Teachers’ attitudes towards inclusion in high schools

Christopher Boyle, Keith Topping, Divya Jindal-Snape

    Research output: Contribution to journalArticle

    44 Citations (Scopus)

    Abstract

    This study investigated the attitudes of secondary teachers to inclusion in schools. Three hundred and ninety-one teaching and management-level staff from 19 mainstream and 6 special schools in one local authority in Scotland completed a survey. Overall, teaching staff were pro-inclusion, conditional on adequate support and resources. There was a significant gender difference, with female teachers being more inclusive than their male colleagues. Head Teachers (School Principals) were the most inclusive group overall, followed by Deputy Head Teachers (Vice-Principals). Both were significantly more inclusive than teachers. There was no significant difference between practical and non-practical subjects, but there were differences between departments, with the Special Needs/Support for Learning department being the most inclusive. After the first year in teaching, there was a significant negative change in the attitude towards inclusion. However, length of service was not a significant factor in attitude. Whilst 68% of teachers indicated that they had no qualification in special education, studying for a module in special education after qualifying had a significantly positive impact on attitudes to inclusion. These findings suggest that inclusive education policies have to be more in tune with the views of practising teachers in order to work effectively. Suggestion is also made of the importance of studying inclusive education effectively at the teacher-training stage, and this finding has implications for how institutions prioritise inclusive education.
    Original languageEnglish
    Pages (from-to)527-542
    Number of pages16
    JournalTeachers and Teaching: Theory and Practice
    Volume19
    Issue number5
    Early online date19 Aug 2013
    DOIs
    Publication statusPublished - 2013

    Fingerprint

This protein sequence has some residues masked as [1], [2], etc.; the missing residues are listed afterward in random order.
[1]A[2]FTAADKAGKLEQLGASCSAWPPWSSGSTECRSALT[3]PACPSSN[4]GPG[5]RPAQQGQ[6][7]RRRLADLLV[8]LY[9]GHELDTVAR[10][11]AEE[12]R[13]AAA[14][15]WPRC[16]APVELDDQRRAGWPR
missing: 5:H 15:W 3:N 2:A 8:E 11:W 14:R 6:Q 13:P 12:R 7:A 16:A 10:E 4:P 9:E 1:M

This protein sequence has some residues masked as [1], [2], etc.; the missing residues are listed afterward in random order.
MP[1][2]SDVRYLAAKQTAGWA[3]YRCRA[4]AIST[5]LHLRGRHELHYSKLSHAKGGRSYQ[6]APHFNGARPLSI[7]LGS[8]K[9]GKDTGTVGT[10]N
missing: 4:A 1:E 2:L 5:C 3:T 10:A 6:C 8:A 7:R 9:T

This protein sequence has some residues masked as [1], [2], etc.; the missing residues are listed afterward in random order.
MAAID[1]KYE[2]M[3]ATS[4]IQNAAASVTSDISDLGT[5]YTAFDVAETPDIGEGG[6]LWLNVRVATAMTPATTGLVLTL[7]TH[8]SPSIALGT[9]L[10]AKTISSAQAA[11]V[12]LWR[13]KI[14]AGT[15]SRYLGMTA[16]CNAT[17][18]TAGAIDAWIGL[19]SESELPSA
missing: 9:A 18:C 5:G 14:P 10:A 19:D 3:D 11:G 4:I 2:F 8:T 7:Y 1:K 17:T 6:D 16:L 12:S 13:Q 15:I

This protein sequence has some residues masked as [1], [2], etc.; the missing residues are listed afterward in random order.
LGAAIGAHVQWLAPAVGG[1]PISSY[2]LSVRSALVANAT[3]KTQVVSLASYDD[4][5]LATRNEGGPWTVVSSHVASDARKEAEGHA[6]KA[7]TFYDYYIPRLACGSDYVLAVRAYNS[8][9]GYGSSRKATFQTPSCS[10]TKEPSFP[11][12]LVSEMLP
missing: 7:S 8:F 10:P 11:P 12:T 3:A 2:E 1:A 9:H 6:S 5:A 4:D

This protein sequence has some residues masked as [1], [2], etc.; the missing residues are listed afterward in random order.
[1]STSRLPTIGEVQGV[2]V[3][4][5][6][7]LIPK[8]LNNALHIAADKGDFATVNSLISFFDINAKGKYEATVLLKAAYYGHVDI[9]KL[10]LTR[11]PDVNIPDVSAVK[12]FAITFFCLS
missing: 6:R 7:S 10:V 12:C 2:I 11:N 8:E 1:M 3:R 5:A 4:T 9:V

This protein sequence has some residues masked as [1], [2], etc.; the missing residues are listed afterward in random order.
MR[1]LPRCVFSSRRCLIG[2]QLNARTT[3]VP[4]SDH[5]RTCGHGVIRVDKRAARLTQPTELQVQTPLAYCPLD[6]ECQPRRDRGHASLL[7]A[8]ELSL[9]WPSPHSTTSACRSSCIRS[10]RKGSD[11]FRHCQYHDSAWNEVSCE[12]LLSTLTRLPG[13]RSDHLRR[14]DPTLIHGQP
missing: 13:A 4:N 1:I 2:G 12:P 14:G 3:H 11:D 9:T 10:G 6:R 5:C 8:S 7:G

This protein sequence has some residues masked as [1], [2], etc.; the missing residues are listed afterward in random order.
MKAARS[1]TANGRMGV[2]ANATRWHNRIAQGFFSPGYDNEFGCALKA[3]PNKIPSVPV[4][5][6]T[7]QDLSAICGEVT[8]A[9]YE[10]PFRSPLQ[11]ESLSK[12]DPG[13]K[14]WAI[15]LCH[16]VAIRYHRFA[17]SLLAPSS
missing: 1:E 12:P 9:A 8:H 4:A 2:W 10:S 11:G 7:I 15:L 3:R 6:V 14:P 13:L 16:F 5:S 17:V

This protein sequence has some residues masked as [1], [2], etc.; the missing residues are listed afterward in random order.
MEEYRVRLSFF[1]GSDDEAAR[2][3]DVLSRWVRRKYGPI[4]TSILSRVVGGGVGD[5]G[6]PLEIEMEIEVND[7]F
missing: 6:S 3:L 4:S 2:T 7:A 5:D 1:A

teacher attitude
    inclusion
    teacher
    school
    special education
    length of service
    female teacher
    education
    Teaching
    teacher training
    qualification
    Inclusion
    High School
    gender-specific factors
    principal
    staff
    management
    resources
    learning
    Group

    Keywords

    • school inclusion
    • Teacher attitudes
    • high school
    • secondary school
    • teacher perceptions
    • special education
    • Inclusive education

    Cite this

    @article{820fc313212c4e1c998152499b52469e,
    title = "Teachers’ attitudes towards inclusion in high schools",
    abstract = "This study investigated the attitudes of secondary teachers to inclusion in schools. Three hundred and ninety-one teaching and management-level staff from 19 mainstream and 6 special schools in one local authority in Scotland completed a survey. Overall, teaching staff were pro-inclusion, conditional on adequate support and resources. There was a significant gender difference, with female teachers being more inclusive than their male colleagues. Head Teachers (School Principals) were the most inclusive group overall, followed by Deputy Head Teachers (Vice-Principals). Both were significantly more inclusive than teachers. There was no significant difference between practical and non-practical subjects, but there were differences between departments, with the Special Needs/Support for Learning department being the most inclusive. After the first year in teaching, there was a significant negative change in the attitude towards inclusion. However, length of service was not a significant factor in attitude. Whilst 68{\%} of teachers indicated that they had no qualification in special education, studying for a module in special education after qualifying had a significantly positive impact on attitudes to inclusion. These findings suggest that inclusive education policies have to be more in tune with the views of practising teachers in order to work effectively. Suggestion is also made of the importance of studying inclusive education effectively at the teacher-training stage, and this finding has implications for how institutions prioritise inclusive education.",
    keywords = "school inclusion, Teacher attitudes, high school, secondary school, teacher perceptions, special education, Inclusive education",
    author = "Christopher Boyle and Keith Topping and Divya Jindal-Snape",